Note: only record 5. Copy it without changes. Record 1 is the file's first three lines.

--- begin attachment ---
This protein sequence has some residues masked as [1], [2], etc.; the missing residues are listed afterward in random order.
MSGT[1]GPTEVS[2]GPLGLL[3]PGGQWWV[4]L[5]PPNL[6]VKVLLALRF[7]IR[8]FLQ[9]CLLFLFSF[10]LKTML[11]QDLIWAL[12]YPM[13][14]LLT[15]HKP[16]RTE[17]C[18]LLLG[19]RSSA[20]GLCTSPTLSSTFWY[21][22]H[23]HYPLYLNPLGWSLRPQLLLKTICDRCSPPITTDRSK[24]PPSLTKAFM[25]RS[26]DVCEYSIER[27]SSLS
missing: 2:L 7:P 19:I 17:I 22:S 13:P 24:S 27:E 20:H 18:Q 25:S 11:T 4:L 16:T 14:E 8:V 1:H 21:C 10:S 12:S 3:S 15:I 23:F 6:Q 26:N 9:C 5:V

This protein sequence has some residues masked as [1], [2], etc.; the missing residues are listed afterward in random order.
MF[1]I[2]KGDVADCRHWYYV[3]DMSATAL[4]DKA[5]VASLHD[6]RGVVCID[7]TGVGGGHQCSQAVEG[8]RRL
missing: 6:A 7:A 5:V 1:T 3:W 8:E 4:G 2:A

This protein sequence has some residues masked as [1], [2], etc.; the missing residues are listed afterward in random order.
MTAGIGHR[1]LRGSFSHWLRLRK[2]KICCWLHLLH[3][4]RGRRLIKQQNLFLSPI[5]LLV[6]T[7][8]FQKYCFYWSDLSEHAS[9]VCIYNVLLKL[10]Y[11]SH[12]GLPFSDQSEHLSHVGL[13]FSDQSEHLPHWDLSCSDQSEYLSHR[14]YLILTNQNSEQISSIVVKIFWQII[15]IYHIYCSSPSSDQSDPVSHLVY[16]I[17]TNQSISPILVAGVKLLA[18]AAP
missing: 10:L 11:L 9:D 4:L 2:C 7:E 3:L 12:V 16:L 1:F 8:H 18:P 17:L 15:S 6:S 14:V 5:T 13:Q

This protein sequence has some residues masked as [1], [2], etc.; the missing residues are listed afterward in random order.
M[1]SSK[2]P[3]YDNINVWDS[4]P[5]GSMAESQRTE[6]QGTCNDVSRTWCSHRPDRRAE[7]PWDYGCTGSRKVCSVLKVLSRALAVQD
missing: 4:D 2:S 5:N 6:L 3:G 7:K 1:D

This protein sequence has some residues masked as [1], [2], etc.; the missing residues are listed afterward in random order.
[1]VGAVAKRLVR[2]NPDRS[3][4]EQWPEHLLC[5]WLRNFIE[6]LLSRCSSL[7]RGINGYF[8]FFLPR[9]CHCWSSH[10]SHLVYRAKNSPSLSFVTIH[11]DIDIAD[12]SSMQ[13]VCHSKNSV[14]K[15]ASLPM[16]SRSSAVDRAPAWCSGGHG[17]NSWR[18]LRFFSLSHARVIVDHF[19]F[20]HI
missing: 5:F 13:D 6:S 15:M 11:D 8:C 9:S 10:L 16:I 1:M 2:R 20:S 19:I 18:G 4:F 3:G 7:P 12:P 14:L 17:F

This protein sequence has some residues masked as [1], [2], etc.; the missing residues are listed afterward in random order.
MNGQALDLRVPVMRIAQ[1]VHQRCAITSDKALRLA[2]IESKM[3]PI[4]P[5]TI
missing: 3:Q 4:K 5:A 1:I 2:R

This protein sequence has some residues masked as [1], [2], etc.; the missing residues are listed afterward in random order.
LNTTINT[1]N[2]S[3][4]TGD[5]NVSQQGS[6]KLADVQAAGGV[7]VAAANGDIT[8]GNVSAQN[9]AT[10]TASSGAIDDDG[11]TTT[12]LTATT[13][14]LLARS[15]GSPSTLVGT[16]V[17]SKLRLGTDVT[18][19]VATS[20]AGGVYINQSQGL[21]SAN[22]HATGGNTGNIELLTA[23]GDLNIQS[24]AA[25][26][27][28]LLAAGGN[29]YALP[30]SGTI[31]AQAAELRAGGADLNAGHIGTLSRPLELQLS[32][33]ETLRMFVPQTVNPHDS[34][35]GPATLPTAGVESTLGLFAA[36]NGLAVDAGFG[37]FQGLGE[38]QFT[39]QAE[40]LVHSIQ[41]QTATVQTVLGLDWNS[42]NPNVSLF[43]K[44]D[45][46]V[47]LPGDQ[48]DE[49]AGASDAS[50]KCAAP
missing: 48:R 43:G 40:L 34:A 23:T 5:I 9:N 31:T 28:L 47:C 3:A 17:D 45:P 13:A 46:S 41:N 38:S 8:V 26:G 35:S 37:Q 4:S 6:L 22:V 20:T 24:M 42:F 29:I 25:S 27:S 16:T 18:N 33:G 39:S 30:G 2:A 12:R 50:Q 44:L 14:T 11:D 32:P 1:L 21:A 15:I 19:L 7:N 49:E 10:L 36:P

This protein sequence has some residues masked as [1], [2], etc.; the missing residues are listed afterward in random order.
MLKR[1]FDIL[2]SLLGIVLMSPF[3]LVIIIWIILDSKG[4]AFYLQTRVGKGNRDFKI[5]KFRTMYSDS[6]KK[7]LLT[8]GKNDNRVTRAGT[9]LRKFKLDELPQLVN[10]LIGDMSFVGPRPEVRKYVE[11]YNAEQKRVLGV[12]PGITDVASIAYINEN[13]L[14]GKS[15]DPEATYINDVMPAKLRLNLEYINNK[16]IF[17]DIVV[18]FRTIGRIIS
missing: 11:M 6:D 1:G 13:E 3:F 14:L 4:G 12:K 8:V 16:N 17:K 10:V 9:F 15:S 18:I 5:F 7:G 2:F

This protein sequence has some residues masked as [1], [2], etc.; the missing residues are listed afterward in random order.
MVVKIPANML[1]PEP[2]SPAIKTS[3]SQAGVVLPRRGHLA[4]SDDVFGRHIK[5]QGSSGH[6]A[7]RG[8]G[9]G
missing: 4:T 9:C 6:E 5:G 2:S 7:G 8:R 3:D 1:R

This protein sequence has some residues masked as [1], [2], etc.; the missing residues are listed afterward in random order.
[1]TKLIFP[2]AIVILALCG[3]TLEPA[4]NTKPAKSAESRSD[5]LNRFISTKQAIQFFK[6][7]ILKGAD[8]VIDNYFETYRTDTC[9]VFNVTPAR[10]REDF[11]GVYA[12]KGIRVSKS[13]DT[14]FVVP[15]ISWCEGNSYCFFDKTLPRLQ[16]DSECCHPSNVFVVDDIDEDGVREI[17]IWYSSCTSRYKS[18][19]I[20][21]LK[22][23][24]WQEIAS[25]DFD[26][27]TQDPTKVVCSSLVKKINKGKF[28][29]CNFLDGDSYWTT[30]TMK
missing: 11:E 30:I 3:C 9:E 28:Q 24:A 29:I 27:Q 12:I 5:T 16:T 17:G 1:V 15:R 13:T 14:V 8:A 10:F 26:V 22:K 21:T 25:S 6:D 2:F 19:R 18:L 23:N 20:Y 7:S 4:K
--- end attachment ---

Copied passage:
This protein sequence has some residues masked as [1], [2], etc.; the missing residues are listed afterward in random order.
[1]VGAVAKRLVR[2]NPDRS[3][4]EQWPEHLLC[5]WLRNFIE[6]LLSRCSSL[7]RGINGYF[8]FFLPR[9]CHCWSSH[10]SHLVYRAKNSPSLSFVTIH[11]DIDIAD[12]SSMQ[13]VCHSKNSV[14]K[15]ASLPM[16]SRSSAVDRAPAWCSGGHG[17]NSWR[18]LRFFSLSHARVIVDHF[19]F[20]HI
missing: 5:F 13:D 6:S 15:M 11:D 8:C 9:S 10:L 16:I 1:M 2:R 20:S 19:I 18:G 4:F 3:G 7:P 12:P 14:L 17:F